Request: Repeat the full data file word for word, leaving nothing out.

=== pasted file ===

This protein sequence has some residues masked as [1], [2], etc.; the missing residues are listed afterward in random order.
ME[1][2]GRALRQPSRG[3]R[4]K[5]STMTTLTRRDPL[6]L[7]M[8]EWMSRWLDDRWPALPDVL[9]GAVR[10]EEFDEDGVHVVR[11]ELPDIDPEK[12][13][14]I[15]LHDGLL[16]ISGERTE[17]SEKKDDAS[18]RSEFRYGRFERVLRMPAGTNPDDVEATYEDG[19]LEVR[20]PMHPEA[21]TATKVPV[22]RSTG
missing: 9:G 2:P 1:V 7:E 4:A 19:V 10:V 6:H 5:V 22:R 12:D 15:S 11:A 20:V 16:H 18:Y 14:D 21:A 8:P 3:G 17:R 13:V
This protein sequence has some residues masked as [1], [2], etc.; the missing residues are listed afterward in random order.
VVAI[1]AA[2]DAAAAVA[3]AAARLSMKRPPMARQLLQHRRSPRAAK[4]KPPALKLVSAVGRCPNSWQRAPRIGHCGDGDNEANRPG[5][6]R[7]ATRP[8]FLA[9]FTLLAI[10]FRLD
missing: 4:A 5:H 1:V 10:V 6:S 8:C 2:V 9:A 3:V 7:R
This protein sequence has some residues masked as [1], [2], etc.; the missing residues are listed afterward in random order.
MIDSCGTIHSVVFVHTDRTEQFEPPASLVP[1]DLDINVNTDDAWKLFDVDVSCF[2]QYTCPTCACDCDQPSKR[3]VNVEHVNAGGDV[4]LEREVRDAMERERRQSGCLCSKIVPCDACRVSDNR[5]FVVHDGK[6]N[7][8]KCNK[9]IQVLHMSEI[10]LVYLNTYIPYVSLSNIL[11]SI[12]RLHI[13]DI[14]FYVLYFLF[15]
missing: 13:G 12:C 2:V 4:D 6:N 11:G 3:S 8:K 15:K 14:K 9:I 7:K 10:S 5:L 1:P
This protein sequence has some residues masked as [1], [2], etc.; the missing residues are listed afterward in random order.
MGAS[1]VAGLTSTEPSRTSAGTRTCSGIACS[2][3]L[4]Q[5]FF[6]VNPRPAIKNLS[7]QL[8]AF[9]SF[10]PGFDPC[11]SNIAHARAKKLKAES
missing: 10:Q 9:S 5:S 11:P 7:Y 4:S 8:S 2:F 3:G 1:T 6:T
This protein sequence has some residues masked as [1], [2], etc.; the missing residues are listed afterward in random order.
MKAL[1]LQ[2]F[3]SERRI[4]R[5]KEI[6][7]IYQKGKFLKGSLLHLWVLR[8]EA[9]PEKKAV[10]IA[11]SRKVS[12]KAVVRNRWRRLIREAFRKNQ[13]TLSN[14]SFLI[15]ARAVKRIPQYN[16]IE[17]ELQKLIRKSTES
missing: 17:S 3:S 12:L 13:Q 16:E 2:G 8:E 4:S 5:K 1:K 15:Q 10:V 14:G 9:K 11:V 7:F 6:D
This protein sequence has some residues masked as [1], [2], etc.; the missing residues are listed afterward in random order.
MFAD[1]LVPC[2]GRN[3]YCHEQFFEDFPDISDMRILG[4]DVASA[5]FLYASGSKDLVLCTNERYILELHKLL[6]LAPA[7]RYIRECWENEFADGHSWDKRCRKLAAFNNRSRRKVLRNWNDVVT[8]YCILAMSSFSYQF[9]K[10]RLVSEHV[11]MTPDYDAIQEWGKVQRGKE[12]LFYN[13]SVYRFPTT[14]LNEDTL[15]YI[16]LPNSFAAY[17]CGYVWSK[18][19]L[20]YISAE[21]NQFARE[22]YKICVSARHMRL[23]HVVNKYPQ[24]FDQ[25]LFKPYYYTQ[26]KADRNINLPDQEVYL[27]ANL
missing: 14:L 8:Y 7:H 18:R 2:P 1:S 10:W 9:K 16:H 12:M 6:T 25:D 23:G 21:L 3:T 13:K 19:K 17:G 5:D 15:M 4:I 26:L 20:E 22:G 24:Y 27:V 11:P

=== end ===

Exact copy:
This protein sequence has some residues masked as [1], [2], etc.; the missing residues are listed afterward in random order.
ME[1][2]GRALRQPSRG[3]R[4]K[5]STMTTLTRRDPL[6]L[7]M[8]EWMSRWLDDRWPALPDVL[9]GAVR[10]EEFDEDGVHVVR[11]ELPDIDPEK[12][13][14]I[15]LHDGLL[16]ISGERTE[17]SEKKDDAS[18]RSEFRYGRFERVLRMPAGTNPDDVEATYEDG[19]LEVR[20]PMHPEA[21]TATKVPV[22]RSTG
missing: 9:G 2:P 1:V 7:E 4:A 19:V 10:V 6:H 5:V 22:R 12:D 15:S 11:A 20:V 16:H 18:Y 14:D 21:A 8:P 3:G 17:R 13:V
This protein sequence has some residues masked as [1], [2], etc.; the missing residues are listed afterward in random order.
VVAI[1]AA[2]DAAAAVA[3]AAARLSMKRPPMARQLLQHRRSPRAAK[4]KPPALKLVSAVGRCPNSWQRAPRIGHCGDGDNEANRPG[5][6]R[7]ATRP[8]FLA[9]FTLLAI[10]FRLD
missing: 4:A 5:H 1:V 10:V 6:S 8:C 2:V 9:A 3:V 7:R
This protein sequence has some residues masked as [1], [2], etc.; the missing residues are listed afterward in random order.
MIDSCGTIHSVVFVHTDRTEQFEPPASLVP[1]DLDINVNTDDAWKLFDVDVSCF[2]QYTCPTCACDCDQPSKR[3]VNVEHVNAGGDV[4]LEREVRDAMERERRQSGCLCSKIVPCDACRVSDNR[5]FVVHDGK[6]N[7][8]KCNK[9]IQVLHMSEI[10]LVYLNTYIPYVSLSNIL[11]SI[12]RLHI[13]DI[14]FYVLYFLF[15]
missing: 13:G 12:C 2:V 4:D 6:N 11:G 3:S 8:K 15:K 14:K 9:I 7:K 10:S 5:L 1:P
This protein sequence has some residues masked as [1], [2], etc.; the missing residues are listed afterward in random order.
MGAS[1]VAGLTSTEPSRTSAGTRTCSGIACS[2][3]L[4]Q[5]FF[6]VNPRPAIKNLS[7]QL[8]AF[9]SF[10]PGFDPC[11]SNIAHARAKKLKAES
missing: 10:Q 9:S 5:S 11:P 7:Y 4:S 8:S 2:F 3:G 1:T 6:T
This protein sequence has some residues masked as [1], [2], etc.; the missing residues are listed afterward in random order.
MKAL[1]LQ[2]F[3]SERRI[4]R[5]KEI[6][7]IYQKGKFLKGSLLHLWVLR[8]EA[9]PEKKAV[10]IA[11]SRKVS[12]KAVVRNRWRRLIREAFRKNQ[13]TLSN[14]SFLI[15]ARAVKRIPQYN[16]IE[17]ELQKLIRKSTES
missing: 17:S 3:S 12:L 13:Q 16:E 2:G 8:E 4:S 5:K 1:K 15:Q 10:V 14:G 9:K 11:V 7:F 6:D
This protein sequence has some residues masked as [1], [2], etc.; the missing residues are listed afterward in random order.
MFAD[1]LVPC[2]GRN[3]YCHEQFFEDFPDISDMRILG[4]DVASA[5]FLYASGSKDLVLCTNERYILELHKLL[6]LAPA[7]RYIRECWENEFADGHSWDKRCRKLAAFNNRSRRKVLRNWNDVVT[8]YCILAMSSFSYQF[9]K[10]RLVSEHV[11]MTPDYDAIQEWGKVQRGKE[12]LFYN[13]SVYRFPTT[14]LNEDTL[15]YI[16]LPNSFAAY[17]CGYVWSK[18][19]L[20]YISAE[21]NQFARE[22]YKICVSARHMRL[23]HVVNKYPQ[24]FDQ[25]LFKPYYYTQ[26]KADRNINLPDQEVYL[27]ANL
missing: 14:L 8:Y 7:H 18:R 2:P 1:S 10:W 9:K 16:H 12:M 6:T 25:D 23:G 21:L 3:T 13:K 19:K 17:G 5:D 15:M 4:I 26:L 20:E 22:G 24:Y 27:V 11:P